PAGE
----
Speaking of arrogation of power
stevenjamar at gmail.com
Fri Apr 6 18:22:10 PDT 2007
I think there is a difference between the ordinary recess appointment
of am ambassador as a political favor and Fox. Fox was someone who
had been rejected and was clearly controversial. Many ambassadors
may be jokes (and are so indeed, at least according to some in the
foreign service), but, the practice has a long history. And
typically it is not of someone rejected. I think that sort of
appointment is of relatively recent vintage, and is still,
fortunately, quite rare.
On Apr 6, 2007, at 9:11 PM, Douglas Laycock wrote:
> I confess to posting based on an impression that Bush is making
> more recess appointments and during shorter recesses than in the
> past, and without having checked investigated the facts. I had
> forgotten about Hormel, and Bill Lan Lee, and it appears that there
> are a lot of recess appointments that don't get much press
> coverage. The link below, citing a list member and two other law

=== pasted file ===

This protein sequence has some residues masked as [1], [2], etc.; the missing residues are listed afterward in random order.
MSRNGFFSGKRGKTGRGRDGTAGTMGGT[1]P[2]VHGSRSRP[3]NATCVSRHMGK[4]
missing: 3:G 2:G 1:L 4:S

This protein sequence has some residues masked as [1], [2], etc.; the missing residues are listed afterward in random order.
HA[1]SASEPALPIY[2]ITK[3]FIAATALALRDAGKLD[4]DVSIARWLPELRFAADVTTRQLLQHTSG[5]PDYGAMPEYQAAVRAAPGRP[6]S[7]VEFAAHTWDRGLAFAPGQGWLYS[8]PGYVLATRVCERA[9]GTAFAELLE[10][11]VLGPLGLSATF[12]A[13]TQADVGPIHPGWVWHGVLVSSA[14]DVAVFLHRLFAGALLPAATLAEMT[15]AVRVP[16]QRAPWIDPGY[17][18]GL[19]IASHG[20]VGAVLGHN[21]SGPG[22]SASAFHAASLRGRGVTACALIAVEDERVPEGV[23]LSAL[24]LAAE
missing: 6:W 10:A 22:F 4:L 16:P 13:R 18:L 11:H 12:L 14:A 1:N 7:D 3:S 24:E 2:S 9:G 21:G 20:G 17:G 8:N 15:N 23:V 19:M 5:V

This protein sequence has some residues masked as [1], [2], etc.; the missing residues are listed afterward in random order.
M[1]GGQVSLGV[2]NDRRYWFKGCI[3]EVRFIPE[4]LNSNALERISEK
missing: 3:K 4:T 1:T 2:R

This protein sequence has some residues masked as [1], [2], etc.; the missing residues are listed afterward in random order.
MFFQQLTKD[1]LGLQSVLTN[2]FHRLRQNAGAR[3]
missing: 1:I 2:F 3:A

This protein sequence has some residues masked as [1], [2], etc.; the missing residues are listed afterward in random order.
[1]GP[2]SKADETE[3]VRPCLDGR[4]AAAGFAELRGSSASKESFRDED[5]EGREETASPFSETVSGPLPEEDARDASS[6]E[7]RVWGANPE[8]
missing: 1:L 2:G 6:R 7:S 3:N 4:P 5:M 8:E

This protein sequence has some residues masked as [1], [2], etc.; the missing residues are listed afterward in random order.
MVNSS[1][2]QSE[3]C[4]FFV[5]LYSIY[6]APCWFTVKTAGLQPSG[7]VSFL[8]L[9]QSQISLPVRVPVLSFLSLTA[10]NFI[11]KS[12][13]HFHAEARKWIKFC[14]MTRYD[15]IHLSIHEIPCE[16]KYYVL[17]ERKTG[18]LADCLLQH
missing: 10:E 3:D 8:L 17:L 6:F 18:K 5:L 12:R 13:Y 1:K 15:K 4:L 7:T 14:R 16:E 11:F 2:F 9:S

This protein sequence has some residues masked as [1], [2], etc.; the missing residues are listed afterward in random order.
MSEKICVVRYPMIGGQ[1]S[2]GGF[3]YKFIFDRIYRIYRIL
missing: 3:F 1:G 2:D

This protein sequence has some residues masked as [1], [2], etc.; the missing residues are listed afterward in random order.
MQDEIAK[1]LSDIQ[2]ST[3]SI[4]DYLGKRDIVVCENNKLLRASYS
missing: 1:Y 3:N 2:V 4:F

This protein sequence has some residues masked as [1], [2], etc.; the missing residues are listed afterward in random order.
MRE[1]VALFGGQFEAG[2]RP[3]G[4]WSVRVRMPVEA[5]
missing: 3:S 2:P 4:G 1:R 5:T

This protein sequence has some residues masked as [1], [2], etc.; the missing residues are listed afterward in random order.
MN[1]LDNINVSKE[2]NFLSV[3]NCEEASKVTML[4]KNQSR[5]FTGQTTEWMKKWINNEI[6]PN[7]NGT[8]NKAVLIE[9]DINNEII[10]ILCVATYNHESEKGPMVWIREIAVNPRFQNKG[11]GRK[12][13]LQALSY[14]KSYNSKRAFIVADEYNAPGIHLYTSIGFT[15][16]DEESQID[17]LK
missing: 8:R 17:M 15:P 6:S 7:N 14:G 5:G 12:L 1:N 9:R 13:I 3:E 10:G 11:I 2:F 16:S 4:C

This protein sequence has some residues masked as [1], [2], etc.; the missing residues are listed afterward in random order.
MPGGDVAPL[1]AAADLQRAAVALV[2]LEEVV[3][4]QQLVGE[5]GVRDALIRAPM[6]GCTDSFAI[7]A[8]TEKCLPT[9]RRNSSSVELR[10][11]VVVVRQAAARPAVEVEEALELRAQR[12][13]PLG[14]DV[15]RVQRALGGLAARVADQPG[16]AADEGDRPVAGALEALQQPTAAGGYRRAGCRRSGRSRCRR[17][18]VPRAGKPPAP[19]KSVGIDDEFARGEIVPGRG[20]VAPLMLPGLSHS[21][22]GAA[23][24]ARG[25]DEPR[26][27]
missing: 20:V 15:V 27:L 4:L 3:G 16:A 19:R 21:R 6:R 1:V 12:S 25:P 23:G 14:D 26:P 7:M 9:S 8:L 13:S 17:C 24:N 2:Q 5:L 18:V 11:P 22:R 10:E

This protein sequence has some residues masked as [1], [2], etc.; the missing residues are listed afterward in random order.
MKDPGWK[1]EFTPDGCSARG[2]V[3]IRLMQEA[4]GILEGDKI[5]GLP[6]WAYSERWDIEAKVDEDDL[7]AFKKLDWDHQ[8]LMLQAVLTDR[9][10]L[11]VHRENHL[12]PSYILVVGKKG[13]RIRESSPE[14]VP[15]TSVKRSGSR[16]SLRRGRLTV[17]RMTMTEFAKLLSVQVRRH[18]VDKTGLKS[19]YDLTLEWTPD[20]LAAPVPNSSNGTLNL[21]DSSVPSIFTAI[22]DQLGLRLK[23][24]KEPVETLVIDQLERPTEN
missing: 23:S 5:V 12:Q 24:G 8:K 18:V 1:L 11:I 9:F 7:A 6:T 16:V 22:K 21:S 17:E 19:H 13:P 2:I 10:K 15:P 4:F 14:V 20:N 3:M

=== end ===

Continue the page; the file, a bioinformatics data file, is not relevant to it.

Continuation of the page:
> professors as sources, claims that Clinton averaged 9 recess
> appointments a year, Bush Sr. 20 a year, and Reagan 30 a year. I
> had no idea. And I don't know what the current Bush's numbers are.
Prof. Steven D. Jamar vox: 202-806-8017
Howard University School of Law fax: 202-806-8567
2900 Van Ness Street NW mailto:stevenjamar at gmail.com
Washington, DC 20008 http://iipsj.com/SDJ/
"Nonviolence means avoiding not only external physical violence but
also internal violence of spirit. You not only refuse to shoot a man,
but you refuse to hate him."
Martin Luther King, Jr.
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